Local farms and artisans are well represented at this market on Sundays, from 9 a.m. to 1 p.m., June 5 through October. The market is at 259 U.S. Route 1, in front of Town Hall off Route 1. For more information: facebook.com/scarboroughfarmersmarket.
Portland Farmers Market
The Portland Farmers Market has been around for centuries—since 1768! In the warmer months (until Thanksgiving), this agricultural showcase happens twice a week from 7 a.m. to 1 p.m. Saturdays at Deering Oaks Park and Wednesdays at Monument Square downtown. Dozens of farms participate, as well as non-profits, artisans and street performers. Saturdays have a relaxed weekend feel, with a trip to the market and a trip to the park—and the kids’ swimming ravine, playgrounds, duck pond and playing fields—all at the Deering Oaks Park. You’ll find a much wider variety of produce than at the supermarket, as well as vegetable seedlings, hanging and cut plants, organic meats, dairy foods and fermented foods like tempeh, kimchi and sauerkraut. Wednesday markets at Monument Square are little smaller, in the open space between Portland Public Library and One City Center, surrounded by coffee shops, restaurants and bakeries. For more information: portlandmainefarmersmarket.org.
Cumberland Farmers Market Association (Cumberland & Falmouth)
This non-profit organization is made up of local and regional vendors of agricultural and Maine-made products. The market meets on Saturday mornings from 10 a.m. to 1 p.m. at Town Hall, 290 Tuttle Road, Cumberland Center, and on Wednesdays from noon to 4 p.m. at the American Legion at 65 Depot Road, Falmouth. For more information: cumberlandfarmersmarket.org/vendors.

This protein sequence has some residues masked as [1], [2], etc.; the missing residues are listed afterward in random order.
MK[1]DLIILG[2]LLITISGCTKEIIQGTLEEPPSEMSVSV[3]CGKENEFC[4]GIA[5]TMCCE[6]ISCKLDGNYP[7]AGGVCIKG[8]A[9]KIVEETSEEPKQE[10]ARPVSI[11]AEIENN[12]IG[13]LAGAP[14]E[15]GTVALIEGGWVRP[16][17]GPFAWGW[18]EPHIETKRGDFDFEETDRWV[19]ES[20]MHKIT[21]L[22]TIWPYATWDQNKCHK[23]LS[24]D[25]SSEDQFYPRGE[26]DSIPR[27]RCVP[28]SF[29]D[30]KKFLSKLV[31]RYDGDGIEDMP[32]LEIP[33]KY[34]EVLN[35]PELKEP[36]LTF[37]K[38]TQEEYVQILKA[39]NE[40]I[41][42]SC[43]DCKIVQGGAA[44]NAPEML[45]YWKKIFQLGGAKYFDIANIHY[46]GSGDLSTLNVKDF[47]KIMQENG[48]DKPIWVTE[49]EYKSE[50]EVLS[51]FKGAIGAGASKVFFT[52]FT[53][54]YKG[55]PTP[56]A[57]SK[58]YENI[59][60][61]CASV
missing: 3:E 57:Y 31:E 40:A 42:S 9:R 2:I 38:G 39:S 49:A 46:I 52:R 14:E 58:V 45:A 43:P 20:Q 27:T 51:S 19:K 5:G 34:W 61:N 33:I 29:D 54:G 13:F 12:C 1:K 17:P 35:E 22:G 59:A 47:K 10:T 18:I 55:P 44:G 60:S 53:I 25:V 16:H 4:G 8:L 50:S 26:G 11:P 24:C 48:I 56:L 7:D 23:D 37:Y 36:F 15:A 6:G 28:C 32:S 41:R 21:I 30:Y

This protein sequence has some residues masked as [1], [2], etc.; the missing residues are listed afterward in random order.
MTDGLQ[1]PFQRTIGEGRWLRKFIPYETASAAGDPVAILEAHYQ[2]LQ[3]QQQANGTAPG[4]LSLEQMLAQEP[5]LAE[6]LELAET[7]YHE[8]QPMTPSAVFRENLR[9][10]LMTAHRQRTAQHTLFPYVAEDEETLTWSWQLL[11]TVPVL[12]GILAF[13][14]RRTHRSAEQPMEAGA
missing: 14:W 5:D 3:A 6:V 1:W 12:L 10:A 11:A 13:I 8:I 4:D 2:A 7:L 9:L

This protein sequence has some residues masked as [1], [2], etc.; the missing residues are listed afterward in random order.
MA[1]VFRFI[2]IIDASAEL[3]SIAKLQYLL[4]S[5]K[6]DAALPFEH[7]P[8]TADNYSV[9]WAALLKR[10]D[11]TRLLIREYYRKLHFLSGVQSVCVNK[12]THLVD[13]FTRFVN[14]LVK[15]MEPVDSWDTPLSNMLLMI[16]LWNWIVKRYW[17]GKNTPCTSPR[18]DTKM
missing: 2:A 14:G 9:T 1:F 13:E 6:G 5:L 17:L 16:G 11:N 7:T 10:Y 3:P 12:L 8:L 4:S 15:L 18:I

Brunswick Farmers Market
The mall in downtown Brunswick (between Maine Street and Park Row) hosts this market every Tuesday and Friday from 8 a.m. to 2 p.m., rain or shine, through Thanksgiving. Wares go beyond all the usual local produce—like sweet corn, potatoes, and strawberries—to include treats from The Lobster Ladies, Borealis Breads, King and I Angus, Big Barn Coffee and several others. For information on the more than a dozen vendors: brunswickfarmersmarket.com.
Farmers Market at Mill Park (Augusta)
Along the beautiful Kennebec River, the Farmers Market at Mill Park (1 Water St., Augusta) is the place to be on Tuesday afternoons from 2 to 6 p.m. Wares include beef, bread, candy, cheese, coffee, eggs, flowers, fruit, honey, jam, lamb, milk, pickles, potted plants, pork, pretzels, rabbit, sausage, scones, syrup, tea, vegetables, Whoopie pies and yogurt. There’s a Facebook page under the name “Farmers’ Market at Mill Park.”
Augusta (Turnpike Mall) Farmers Market
The oldest farmers market in the state’s capital city, this market is open on Saturdays from 10 a.m. to 1 p.m. at the corner of Whitten Road and Western Avenue in the Sears parking lot. Wares include fruits and vegetables, beef and pork, baked goods and dog treats. There’s a market-wide community supported agriculture (CSA) program, too.
European Farmers Market (Bangor)
This market includes a variety of ethnic foods as well as farm-fresh produce, eggs, milk, meat pies, mushrooms and baked goods. It’s at 117 Buck St., Bangor, every Saturday year-round from 9 a.m. to 12:30 p.m. There’s a meat vendor in the back.
Maine has 115 farmers markets in the summer. The Maine Federation of Farmers’ Markets has an extensive website, searchable database so you can find a market near you, wherever you are in Maine: mainefarmersmarkets.org.